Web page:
Earlier this year, a large care provider received the biggest ever fines in the UK for a serious breach of the Regulatory Reform (Fire Safety) Order 2005.
The judgement, at a court in London, saw a large care provider receive a £1.4m fine after a resident died when his clothes set on fire while he was smoking. The resident, Cedric Skyers, was in a wheelchair inside a garden shelter at a care home in Brockley, when the incident happened. The prosecution explained that his clothes went on fire because a paraffin-based emollient cream had soaked into his clothes, causing them to become flammable. The 69-year-old died in March 2016, although the case only came to court in 2019 following an investigation by the London Fire Brigade. It was concluded earlier this year after the pandemic caused a delay in the proceedings.
The large care provider admitted that in Mr Sykes's case, they did not abide by their own policy for users of emollient cream. This was that smokers should have a smoking apron on or be supervised while smoking. But in this case, nothing was done.
Here at FireRite, we would insist that part of the fire training for fire safety officers in care homes include the following:
- making sure all staff understood the risks of using emollient creams
- warning residents using paraffin-based products not to smoke and, if they did, to insist they used precautions, such as a smock or apron
- instructing staff not to leave a resident using paraffin-based products smoking unsupervised
- carrying out an individual smoking risk assessment of the resident as usual with the control measures in place
- fully implementing recommendations and consequential remedial actions identified in the premises fire risk assessment concerning paraffin-based skin medication (i.e. to have processes for managing individual smoking risk assessments)
- ensuring the premises’ Home Manager participated in and completed the company's mandatory fire safety training
Following the case, the London Fire Brigade (LFB)’s Assistant Commissioner for Fire Safety, Paul Jennings, warned @LondonFire: “Care homes and indeed all organisations should consider their processes around individual risk assessments, and how these are dealt with in the context of the particular environment of the premises in question.”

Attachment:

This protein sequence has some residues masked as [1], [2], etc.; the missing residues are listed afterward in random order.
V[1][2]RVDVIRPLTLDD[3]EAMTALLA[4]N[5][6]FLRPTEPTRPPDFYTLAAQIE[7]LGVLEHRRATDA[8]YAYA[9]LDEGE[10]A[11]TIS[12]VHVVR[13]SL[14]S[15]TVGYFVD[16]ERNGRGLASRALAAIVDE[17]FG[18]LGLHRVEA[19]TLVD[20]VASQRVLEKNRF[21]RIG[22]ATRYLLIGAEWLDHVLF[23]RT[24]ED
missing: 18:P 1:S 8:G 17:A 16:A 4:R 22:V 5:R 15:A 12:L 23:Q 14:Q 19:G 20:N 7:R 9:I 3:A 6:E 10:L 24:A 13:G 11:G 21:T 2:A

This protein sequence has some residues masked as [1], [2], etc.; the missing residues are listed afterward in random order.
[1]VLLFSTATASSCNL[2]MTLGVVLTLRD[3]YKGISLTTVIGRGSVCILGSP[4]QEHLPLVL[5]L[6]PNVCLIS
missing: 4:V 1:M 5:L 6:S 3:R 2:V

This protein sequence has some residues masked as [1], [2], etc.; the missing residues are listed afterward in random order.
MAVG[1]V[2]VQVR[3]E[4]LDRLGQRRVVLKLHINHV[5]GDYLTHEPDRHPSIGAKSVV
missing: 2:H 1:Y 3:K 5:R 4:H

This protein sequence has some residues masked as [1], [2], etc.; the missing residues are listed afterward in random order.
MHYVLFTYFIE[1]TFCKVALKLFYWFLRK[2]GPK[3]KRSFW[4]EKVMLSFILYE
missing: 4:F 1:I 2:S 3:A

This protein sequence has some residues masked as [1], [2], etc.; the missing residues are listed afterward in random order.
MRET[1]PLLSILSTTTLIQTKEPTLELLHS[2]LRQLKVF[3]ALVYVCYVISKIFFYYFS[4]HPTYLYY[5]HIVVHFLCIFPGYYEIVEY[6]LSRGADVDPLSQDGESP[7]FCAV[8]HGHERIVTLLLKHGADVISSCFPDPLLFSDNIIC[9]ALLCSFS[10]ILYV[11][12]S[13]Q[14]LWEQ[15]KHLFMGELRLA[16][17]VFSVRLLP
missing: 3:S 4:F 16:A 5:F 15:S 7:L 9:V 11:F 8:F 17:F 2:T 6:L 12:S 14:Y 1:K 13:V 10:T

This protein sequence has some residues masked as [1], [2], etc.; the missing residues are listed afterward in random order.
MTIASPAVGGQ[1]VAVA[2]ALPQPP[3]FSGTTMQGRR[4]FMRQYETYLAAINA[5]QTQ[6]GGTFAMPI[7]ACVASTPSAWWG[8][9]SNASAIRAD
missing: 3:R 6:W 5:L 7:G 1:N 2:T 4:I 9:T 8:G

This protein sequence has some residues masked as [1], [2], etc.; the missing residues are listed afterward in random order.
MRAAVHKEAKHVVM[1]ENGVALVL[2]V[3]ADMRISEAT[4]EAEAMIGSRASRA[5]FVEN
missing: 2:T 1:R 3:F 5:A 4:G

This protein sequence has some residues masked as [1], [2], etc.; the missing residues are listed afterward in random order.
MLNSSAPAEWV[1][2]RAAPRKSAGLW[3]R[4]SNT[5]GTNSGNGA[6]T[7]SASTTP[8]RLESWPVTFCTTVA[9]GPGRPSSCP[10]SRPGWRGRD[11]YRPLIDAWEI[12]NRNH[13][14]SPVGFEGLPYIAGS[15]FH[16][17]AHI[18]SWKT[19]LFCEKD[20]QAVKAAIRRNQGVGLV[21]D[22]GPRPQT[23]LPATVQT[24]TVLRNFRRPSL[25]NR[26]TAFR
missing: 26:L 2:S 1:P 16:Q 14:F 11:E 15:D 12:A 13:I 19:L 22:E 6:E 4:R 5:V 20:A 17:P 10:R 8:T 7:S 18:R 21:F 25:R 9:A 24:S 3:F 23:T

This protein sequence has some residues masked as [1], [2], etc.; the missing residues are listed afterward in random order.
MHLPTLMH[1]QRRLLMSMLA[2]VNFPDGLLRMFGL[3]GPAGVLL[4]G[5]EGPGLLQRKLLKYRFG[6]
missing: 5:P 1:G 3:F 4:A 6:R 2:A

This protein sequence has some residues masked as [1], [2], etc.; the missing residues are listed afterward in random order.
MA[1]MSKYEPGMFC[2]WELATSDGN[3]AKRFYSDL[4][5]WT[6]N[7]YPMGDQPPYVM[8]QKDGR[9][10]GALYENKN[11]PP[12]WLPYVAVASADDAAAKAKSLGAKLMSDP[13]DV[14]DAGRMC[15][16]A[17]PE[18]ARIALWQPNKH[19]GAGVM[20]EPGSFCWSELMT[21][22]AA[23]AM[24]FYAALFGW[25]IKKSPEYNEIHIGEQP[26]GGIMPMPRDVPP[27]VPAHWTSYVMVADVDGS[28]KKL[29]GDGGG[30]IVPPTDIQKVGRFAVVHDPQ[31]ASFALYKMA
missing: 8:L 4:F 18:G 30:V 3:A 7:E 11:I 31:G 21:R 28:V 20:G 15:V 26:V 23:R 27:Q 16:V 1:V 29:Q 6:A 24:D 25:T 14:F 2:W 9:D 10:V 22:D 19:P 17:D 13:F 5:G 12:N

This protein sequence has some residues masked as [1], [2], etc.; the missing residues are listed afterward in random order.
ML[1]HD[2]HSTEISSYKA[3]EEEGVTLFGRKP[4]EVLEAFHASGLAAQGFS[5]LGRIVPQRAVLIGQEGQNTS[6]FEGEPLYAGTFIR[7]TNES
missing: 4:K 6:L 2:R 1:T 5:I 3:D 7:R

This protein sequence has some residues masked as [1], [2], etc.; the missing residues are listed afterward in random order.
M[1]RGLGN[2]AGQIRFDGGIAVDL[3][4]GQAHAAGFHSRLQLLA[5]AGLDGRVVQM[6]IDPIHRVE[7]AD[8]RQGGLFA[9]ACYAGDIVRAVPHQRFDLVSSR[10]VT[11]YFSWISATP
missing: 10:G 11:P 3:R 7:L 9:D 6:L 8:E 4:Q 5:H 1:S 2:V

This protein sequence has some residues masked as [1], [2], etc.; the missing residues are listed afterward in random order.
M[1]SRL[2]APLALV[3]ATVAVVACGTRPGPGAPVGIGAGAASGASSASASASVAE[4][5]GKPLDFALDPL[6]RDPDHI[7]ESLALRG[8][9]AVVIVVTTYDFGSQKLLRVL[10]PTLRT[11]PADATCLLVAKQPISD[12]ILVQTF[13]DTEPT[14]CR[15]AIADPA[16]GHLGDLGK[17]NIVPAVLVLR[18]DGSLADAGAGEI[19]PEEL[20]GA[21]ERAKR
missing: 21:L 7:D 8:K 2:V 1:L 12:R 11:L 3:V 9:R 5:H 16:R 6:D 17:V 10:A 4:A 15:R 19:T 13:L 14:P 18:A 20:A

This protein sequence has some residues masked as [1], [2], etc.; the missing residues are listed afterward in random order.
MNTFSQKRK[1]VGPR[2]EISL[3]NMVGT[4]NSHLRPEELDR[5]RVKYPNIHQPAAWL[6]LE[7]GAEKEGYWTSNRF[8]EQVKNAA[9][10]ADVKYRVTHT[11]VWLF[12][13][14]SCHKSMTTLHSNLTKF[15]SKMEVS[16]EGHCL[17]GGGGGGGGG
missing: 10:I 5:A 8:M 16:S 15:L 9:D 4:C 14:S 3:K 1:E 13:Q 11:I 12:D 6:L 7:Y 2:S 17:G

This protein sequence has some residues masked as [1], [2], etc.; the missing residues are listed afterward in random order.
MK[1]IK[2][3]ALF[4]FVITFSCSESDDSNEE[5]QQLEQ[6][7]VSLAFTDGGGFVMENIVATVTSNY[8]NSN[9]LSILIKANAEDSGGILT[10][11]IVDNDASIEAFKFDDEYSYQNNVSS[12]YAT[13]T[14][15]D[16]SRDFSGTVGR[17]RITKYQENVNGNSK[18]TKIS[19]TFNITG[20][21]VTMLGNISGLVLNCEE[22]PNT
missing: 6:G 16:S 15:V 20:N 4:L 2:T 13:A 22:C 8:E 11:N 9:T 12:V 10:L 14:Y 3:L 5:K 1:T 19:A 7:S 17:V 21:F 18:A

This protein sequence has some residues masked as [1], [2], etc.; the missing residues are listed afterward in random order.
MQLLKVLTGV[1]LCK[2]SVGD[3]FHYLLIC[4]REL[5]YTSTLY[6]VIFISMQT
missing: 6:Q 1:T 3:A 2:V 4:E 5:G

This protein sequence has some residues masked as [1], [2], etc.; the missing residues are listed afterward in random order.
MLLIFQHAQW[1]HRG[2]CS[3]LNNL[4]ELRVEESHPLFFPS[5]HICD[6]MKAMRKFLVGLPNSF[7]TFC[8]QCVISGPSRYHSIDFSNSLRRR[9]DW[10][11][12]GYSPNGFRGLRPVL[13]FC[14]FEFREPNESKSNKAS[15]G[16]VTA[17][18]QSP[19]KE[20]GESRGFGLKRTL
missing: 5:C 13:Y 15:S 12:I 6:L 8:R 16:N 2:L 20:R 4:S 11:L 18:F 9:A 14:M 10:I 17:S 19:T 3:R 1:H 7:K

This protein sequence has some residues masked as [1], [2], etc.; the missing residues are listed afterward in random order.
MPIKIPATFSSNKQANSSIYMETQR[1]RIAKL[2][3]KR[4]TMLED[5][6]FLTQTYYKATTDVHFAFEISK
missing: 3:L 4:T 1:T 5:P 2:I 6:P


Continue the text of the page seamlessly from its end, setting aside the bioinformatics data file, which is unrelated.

Mr Jennings went on to say that the incident showed those who had legal responsibility for fire safety in their building – whether as a landlord, property manager, care home provider or any other setting – should ensure they are complying with the law.
The original charges for breaching the Safety Order by the large care provider Services were:
- Article 9 (requirement to have a suitable and sufficient risk assessment)
- Article 11 (appropriate arrangements for the effective planning, organisation, control, monitoring and review of preventive and protective measures)
- Article 21 (adequate safety training for employees)
Lawyers for the Care Home had argued that the large care provider did not require individual smoking risk assessments for residents who smoked, as such assessments were not capable of being a “general fire precaution.”
This was rejected by the judge, who replied that the care home absolutely required something to be carried out in relation to a smoking risk assessment at the premises, even if a risk assessment for each smoking individual was itself beyond what the Fire Safety Order required.